47 States Appeal To Betsy DeVos, Department of Education To Cancel Student Loan Debt For Disabled Veterans

Attorneys general in 47 states and four U.S. territories have requested that the Department of Education change current procedures so that student loan debt for individuals who are disabled while in service of the United States military will automatically have their debt discharged.

The letter was sent on Friday to Department of Education Secretary Betsy DeVos, requesting that the department "take prompt action to satisfy its statutory mandate" in removing an estimated $1 billion in debt for veterans are disabled.

"As a nation, we have a moral obligation to assist those who have put their lives on the line to defend us," the letter reads.

In 2018, the Department of Education matched student loan records with disability records from the Department of Veterans Affairs and discovered 42,000 veterans were eligible to have their loans discharged in full or to receive some other loan forgiveness. The Education Department sent letters to the veterans along with instructions for completing the necessary application, which must be mailed back to the department.

According to the letter, 9,000 veterans had returned the forms as of April 2018 while 25,000 were in default on student loans.

In the letter, the attorneys general said they "welcomed" the moves made by the departments of Education and Veterans Affairs to help disabled veterans obtain debt relief. "But the Department of Education continues to require eligible veterans to take affirmative steps to secure the loan forgiveness that is their statutory right. And the requirements imposed by the Department may prove insurmountable obstacles to relief for many eligible veterans due to the severe nature of their disabilities," the letter says.

"Because America's veterans deserve better, we ask the Department to develop an automatic discharge process to ensure that all eligible veterans can have their student loans forgiven."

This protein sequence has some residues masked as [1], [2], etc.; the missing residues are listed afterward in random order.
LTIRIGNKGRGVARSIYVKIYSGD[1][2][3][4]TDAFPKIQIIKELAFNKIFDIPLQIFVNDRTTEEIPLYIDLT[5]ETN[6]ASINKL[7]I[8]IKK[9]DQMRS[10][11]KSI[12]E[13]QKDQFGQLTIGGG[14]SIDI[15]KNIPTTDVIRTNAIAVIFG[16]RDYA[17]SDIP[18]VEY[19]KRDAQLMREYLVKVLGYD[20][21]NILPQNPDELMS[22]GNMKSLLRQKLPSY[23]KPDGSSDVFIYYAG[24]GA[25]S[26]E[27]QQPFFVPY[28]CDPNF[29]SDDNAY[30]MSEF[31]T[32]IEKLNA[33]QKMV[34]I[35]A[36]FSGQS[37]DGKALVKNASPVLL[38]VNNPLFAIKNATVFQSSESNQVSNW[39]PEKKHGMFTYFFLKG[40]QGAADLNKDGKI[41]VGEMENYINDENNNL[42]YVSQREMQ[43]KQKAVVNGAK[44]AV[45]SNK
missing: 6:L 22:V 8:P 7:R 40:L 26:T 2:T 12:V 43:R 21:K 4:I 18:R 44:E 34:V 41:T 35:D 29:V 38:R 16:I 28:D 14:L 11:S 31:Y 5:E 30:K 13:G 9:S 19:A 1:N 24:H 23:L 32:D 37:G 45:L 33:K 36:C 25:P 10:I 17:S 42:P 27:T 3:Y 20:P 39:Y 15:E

According to Politico, President Donald Trump's administration has cited tax liability for borrowers if the loans were forgiven. But the 2017 tax cut, pushed through Congress by Republicans and championed by Trump as the largest tax cut in American history, removed any federal liability for the loans.

The Education Department, Politico reports, pointed to local and state taxes as a reason for not allowing automatic loan forgiveness.

"While ‘automatic discharge' may seem like a simple solution, there are long-term impacts we want all veterans to have the chance to consider before their loans are discharged,” Department of Education spokesperson Elizabeth Hill said in a statement.

Hill added that "a student loan discharge could preclude the veteran from taking out additional federal student loans in the future for continuing education.”

"We have worked to make this process as easy and as seamless as possible for veterans, the last thing we want to do is cause unintended consequences for them," she said.

Politico cites a report from Georgetown Law professor John Brooks whose study in 2018 determined that veterans residing in 41 states and the District of Columbia would not owe taxes on discharged loans in their respective states.

"As Attorneys General, we understand the difficulties faced by our residents who struggle to manage their student loan debt. Those difficulties are only compounded for veterans and others who are suffering from a total and permanent disability. The cost of education for our disabled veterans today is soaring, and it would be of great benefit to those who are burdened by these crushing debts to obtain relief without arduous compliance requirements," the letter says. It also calls for collection attempts to halt while the Department of Education creates a system for automatic loan forgiveness and for disabled veterans to have their credit reports cleared of negative marks related to the loan debt.

"We now urge the Department to take action to better protect those who once protected the nation. Our veterans deserve nothing less," the letter says.

Betsy DeVos
Education Secretary Betsy DeVos listens to U.S. President Donald Trump talk to reporters during a cabinet meeting in the Cabinet Room at the White House February 12, 2019 in Washington, DC. Trump said he was not happy about the compromise legislation agreed to by Republicans and Democrats that would prevent a new partial federal government shutdown but said he would accept the deal. Photo by Chip Somodevilla/Getty Images